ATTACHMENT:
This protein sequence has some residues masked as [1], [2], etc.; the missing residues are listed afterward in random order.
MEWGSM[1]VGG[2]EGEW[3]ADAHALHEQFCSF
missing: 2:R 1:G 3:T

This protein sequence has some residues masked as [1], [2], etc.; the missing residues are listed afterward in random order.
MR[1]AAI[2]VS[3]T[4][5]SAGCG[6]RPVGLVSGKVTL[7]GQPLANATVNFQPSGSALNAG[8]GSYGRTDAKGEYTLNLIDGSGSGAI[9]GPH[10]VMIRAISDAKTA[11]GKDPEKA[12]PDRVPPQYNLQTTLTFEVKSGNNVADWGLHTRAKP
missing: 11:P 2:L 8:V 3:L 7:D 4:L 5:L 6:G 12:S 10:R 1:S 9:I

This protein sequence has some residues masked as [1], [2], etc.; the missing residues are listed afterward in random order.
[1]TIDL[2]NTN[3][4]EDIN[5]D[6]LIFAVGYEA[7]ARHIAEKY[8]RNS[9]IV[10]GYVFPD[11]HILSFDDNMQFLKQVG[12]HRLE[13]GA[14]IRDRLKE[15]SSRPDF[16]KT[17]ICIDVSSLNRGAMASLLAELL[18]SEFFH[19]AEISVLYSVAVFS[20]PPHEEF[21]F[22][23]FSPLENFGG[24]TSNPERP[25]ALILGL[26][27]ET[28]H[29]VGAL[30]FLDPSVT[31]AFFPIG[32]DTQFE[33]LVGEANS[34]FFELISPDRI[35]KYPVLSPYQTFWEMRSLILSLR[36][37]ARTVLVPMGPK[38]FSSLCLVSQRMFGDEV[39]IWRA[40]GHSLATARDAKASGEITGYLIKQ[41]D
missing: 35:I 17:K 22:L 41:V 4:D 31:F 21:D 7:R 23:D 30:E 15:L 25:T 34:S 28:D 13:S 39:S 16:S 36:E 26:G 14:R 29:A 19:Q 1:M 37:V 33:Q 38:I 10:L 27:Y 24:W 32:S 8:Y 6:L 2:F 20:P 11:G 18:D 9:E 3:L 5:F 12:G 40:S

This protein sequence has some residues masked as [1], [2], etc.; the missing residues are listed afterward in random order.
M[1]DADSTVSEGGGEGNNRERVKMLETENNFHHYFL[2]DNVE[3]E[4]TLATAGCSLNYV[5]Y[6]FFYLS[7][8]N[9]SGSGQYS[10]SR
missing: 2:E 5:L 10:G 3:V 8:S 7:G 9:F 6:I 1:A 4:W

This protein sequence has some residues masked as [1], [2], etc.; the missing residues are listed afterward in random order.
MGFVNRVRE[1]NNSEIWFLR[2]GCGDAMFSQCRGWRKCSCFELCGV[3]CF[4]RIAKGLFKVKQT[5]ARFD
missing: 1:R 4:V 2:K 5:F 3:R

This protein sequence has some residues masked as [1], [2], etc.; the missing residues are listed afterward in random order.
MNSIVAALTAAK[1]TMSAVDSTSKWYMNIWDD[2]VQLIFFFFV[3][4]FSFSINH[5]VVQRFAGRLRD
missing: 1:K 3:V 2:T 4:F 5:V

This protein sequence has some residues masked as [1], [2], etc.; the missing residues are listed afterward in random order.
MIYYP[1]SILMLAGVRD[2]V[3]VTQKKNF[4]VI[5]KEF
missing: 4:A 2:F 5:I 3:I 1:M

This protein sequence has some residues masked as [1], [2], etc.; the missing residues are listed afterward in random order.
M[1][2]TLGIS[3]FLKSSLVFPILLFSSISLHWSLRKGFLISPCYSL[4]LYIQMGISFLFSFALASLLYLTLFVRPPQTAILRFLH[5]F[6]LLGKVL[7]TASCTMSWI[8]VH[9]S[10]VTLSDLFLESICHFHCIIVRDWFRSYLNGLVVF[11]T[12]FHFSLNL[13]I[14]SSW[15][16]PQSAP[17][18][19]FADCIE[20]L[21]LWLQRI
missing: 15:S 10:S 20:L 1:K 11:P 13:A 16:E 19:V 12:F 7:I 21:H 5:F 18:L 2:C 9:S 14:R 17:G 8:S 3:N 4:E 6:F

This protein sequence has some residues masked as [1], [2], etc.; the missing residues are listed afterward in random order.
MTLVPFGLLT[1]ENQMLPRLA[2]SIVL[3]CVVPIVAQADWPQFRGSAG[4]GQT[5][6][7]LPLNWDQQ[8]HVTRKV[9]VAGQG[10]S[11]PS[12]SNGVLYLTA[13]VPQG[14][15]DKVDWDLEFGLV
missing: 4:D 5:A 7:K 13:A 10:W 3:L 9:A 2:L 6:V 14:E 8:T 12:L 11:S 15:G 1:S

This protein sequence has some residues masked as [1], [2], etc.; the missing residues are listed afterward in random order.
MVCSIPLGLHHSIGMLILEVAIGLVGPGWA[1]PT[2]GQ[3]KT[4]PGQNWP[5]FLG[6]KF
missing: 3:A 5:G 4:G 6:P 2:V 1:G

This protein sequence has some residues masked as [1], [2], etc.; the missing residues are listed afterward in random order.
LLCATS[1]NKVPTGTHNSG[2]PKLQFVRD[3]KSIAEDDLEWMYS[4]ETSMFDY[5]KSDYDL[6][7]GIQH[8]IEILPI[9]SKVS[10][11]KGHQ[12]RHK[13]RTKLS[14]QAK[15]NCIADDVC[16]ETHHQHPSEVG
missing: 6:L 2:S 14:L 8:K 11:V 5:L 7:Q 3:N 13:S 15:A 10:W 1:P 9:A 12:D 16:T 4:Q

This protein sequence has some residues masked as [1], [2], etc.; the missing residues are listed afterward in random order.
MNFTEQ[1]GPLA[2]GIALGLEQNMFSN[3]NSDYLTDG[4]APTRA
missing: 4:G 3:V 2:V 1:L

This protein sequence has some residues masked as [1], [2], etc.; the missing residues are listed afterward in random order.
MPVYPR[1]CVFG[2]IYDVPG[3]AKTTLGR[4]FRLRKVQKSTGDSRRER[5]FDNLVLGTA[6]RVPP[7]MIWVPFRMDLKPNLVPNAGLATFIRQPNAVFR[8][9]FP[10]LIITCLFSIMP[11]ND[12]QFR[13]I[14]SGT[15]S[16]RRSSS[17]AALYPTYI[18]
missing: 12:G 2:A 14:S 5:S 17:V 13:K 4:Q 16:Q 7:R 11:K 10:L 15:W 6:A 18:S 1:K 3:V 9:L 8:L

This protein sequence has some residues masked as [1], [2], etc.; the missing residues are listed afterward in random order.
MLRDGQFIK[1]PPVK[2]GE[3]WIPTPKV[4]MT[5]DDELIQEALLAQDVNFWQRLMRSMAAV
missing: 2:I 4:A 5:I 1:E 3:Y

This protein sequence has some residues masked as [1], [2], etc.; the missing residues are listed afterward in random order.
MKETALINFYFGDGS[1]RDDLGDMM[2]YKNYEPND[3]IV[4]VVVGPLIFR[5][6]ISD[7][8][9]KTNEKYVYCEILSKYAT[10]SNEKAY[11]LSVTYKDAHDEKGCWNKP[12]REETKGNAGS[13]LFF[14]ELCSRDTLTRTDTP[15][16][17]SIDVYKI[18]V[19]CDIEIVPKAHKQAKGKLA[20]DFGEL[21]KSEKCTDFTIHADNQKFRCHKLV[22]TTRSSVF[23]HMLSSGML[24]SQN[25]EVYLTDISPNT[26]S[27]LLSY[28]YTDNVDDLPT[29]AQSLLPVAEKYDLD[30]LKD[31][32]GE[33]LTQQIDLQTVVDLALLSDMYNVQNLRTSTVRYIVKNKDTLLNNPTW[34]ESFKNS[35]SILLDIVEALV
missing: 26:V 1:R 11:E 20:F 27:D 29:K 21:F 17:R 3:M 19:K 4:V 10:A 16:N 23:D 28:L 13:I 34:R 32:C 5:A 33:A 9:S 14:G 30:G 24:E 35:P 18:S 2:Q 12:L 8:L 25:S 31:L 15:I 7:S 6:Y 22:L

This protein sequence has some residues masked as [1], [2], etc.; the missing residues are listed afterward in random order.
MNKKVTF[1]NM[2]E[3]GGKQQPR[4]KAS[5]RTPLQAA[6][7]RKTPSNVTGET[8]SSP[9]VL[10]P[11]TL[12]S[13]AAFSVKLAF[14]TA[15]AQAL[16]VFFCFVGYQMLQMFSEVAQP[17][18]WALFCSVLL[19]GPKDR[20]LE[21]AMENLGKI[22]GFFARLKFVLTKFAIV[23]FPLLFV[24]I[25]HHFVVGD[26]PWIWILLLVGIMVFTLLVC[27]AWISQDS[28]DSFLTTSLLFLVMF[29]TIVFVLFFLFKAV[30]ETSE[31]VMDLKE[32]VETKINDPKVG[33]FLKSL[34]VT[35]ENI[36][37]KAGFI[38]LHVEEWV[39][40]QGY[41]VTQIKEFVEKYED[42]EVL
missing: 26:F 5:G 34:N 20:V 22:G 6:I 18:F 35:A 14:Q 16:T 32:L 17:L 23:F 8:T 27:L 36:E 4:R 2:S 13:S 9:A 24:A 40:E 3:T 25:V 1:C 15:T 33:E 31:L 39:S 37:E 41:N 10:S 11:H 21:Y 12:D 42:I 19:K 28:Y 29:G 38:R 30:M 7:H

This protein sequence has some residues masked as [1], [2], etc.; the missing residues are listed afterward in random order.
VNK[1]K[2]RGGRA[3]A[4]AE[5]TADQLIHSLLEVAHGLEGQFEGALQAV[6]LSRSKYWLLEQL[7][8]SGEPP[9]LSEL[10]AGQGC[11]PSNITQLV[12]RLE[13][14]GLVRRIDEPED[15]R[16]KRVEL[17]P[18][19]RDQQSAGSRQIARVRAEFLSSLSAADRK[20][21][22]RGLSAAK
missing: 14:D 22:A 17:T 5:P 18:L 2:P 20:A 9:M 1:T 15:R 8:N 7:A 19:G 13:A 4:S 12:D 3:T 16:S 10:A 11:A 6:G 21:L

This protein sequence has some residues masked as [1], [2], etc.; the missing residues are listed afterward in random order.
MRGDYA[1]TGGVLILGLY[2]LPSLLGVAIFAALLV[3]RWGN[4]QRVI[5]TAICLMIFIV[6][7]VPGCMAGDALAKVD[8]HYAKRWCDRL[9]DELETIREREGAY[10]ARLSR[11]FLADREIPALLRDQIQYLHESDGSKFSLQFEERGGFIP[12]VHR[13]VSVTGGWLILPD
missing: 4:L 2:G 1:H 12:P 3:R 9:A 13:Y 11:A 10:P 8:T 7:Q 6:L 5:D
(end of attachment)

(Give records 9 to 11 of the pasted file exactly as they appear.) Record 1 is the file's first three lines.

This protein sequence has some residues masked as [1], [2], etc.; the missing residues are listed afterward in random order.
MTLVPFGLLT[1]ENQMLPRLA[2]SIVL[3]CVVPIVAQADWPQFRGSAG[4]GQT[5][6][7]LPLNWDQQ[8]HVTRKV[9]VAGQG[10]S[11]PS[12]SNGVLYLTA[13]VPQG[14][15]DKVDWDLEFGLV
missing: 4:D 5:A 7:K 13:A 10:W 3:L 9:A 2:L 6:V 14:E 8:T 12:L 11:S 15:G 1:S

This protein sequence has some residues masked as [1], [2], etc.; the missing residues are listed afterward in random order.
MVCSIPLGLHHSIGMLILEVAIGLVGPGWA[1]PT[2]GQ[3]KT[4]PGQNWP[5]FLG[6]KF
missing: 3:A 5:G 4:G 6:P 2:V 1:G

This protein sequence has some residues masked as [1], [2], etc.; the missing residues are listed afterward in random order.
LLCATS[1]NKVPTGTHNSG[2]PKLQFVRD[3]KSIAEDDLEWMYS[4]ETSMFDY[5]KSDYDL[6][7]GIQH[8]IEILPI[9]SKVS[10][11]KGHQ[12]RHK[13]RTKLS[14]QAK[15]NCIADDVC[16]ETHHQHPSEVG
missing: 6:L 2:S 14:L 8:K 11:V 5:L 7:Q 3:N 13:S 15:A 10:W 1:P 9:A 12:D 16:T 4:Q